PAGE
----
“Pre-Recession Levels” – It’s All in the Definition

There’s been a lot of sentiment that’s pointing to an upcoming recession. The pundits count the rather sharp down ticks in a number of markets as proof. There’s a lot that can be pointed to as the impetus for these movements. China’s over-production is one, the under performance of the Chinese market could be another. There’s the explosion of oil on the market that’s either helping or hurting. There is too much easy credit to be had in the US or too little easy credit available in the US. The Middle East is blowing up and then there’s always what whatever is going on (or not going on) in Europe. Playing games of permutations and combinations with these can get you any culprit you’d like.

My thinking is that all of these recession problems are not from whatever sort of immediate geo/financial/political issue we’re seeing currently but it’s more from simply how one uses the term “…pre-recession levels”.

For example, if you use the term as meaning “…pre-2007 levels” your graph of the global price of industrial metals from the St. Louis Fed looks like this:

Global Industrial Materials Index_SM.JPG

But if you were concerned instead with not just the last 10 years but the last 20 years, your graph would look like this:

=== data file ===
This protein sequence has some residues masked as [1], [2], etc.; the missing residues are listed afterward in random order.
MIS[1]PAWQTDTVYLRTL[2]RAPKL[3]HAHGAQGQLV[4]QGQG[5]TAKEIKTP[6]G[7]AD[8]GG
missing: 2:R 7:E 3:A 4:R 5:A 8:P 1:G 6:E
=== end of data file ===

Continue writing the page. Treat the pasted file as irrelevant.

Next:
Global Industrial Materials Index.JPG

The difference from considering ten years to 20 or more years makes a big difference in how things look, huh?

What’s the problem with using this term as meaning from 2005-ish on? The problem is for nearly everyone using it, the graph looks like a typical recession/correction graph and gives perhaps false hope that the bubble of 2003-7 could be attainable again, and quickly at that. If one has a look at many of the easily available indicators including this minerals index, they show a similar rather swift uptick starting around 2003 to a level that’s at least twice the amount of the last ten years. I’m no economist, but I’m thinking the speed at which that jump took place and the distance it covered would indicate that the period between 2005 and 2007 – and by extension, the first part of 2015 – would be an unsustainable high, but certainly not a new normal.

If this is true (and only time will tell) then what we’re probably going to see is a return to the relative band of production and pricing seen prior to 2003. That would make this drop not a recession, but a correction to the band that things were moving in prior to 2003. We would return to not a ‘new normal’ but after the excess is driven out of the markets, we would fall back to the old normal that we had been in all the way back to the disco era.

The culprits for this jump section are probably the coming online of China as an industrial power and ridiculous credit availability in the US. One could be argued as a sort of false demand as it was created mostly by the Chinese government synthetically stimulating the market and more importantly, convincing the rest of the world into believing that this focus of stimulation would go on forever (a new normal). China doesn’t need to continue building that area of their economy and therefore we have reached the end of “forever”.

If things must have to return to pre-2003 levels. The world will have to right-size not just have to wait out a recession.

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